Gillibrand Asks USDA to Regulate 6 More E. coli Strands
WASHINGTON—Sen. Kirsten Gillibrand (D-N.Y) on April 26 urged U.S. Department of Agriculture (USDA) Secretary Tom Vilsack to include six additional strands of E. coli as hazardous adulterants that need to be tested by the USDA.
In addition to the most common form of E. coli that is already regulated, the Centers for Disease Control and Prevention (CDC) has identified six other strands, known as non-0157 STECs, that are just as hazardous as E. coli and need to be regulated. The CDC estimates that non-0157 STECs cause 36,700 illnesses, 1,100 hospitalizations and 30 deaths in America each year.
“In America, in 2010, it is unconscionable that food is still going straight to our kitchens, school cafeterias and restaurants without being properly tested to ensure its safety,” Gillibrand said. “It’s spreading too many diseases and costing too many lives. The laws that are meant to keep us safe from hazardous foods are in critical need of updating. We need immediate action to keep our families safe.”
E. coli 0157:H7 is by far the most common strain in American beef. But non-0157 STECs are increasingly found in beef imported from other countries, but is never checked for since current law only requires imported ground beef to be checked for E. coli 0157:H7.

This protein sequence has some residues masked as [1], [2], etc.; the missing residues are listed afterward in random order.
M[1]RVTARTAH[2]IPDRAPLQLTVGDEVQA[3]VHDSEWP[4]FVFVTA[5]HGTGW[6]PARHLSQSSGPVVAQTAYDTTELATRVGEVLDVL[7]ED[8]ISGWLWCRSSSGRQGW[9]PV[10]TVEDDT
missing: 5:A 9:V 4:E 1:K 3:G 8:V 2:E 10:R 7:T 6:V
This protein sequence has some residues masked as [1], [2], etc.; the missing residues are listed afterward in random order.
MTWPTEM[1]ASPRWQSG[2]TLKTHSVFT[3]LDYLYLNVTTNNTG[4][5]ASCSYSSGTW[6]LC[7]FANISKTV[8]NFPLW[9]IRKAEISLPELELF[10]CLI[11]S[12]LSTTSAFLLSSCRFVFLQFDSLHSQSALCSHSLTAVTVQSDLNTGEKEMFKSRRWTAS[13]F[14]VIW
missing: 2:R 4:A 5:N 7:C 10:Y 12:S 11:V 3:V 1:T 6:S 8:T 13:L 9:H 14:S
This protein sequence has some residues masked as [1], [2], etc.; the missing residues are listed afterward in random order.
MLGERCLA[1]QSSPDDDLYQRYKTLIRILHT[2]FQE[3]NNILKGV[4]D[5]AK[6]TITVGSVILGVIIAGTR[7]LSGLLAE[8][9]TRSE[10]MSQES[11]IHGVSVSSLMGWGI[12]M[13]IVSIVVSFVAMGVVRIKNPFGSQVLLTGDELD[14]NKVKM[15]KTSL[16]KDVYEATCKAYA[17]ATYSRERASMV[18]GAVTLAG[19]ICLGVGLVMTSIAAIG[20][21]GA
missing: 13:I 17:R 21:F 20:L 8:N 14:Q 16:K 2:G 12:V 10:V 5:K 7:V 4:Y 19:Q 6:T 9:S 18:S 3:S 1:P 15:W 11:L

Safe Tables Our Priority (STOP) is leading the petition campaign calling on the USDA to expand the official E. coli classifications to include non-0157 STECs as a hazardous, regulated adulterant, and to regulate all strands of E. coli for all types of beef, not just ground beef or beef intended for ground beef.
Gillibrand’s letter asked for an official response to the two petitions requesting that the USDA include the additional strands of E. coli in their required testing.
Click here to read the full letter.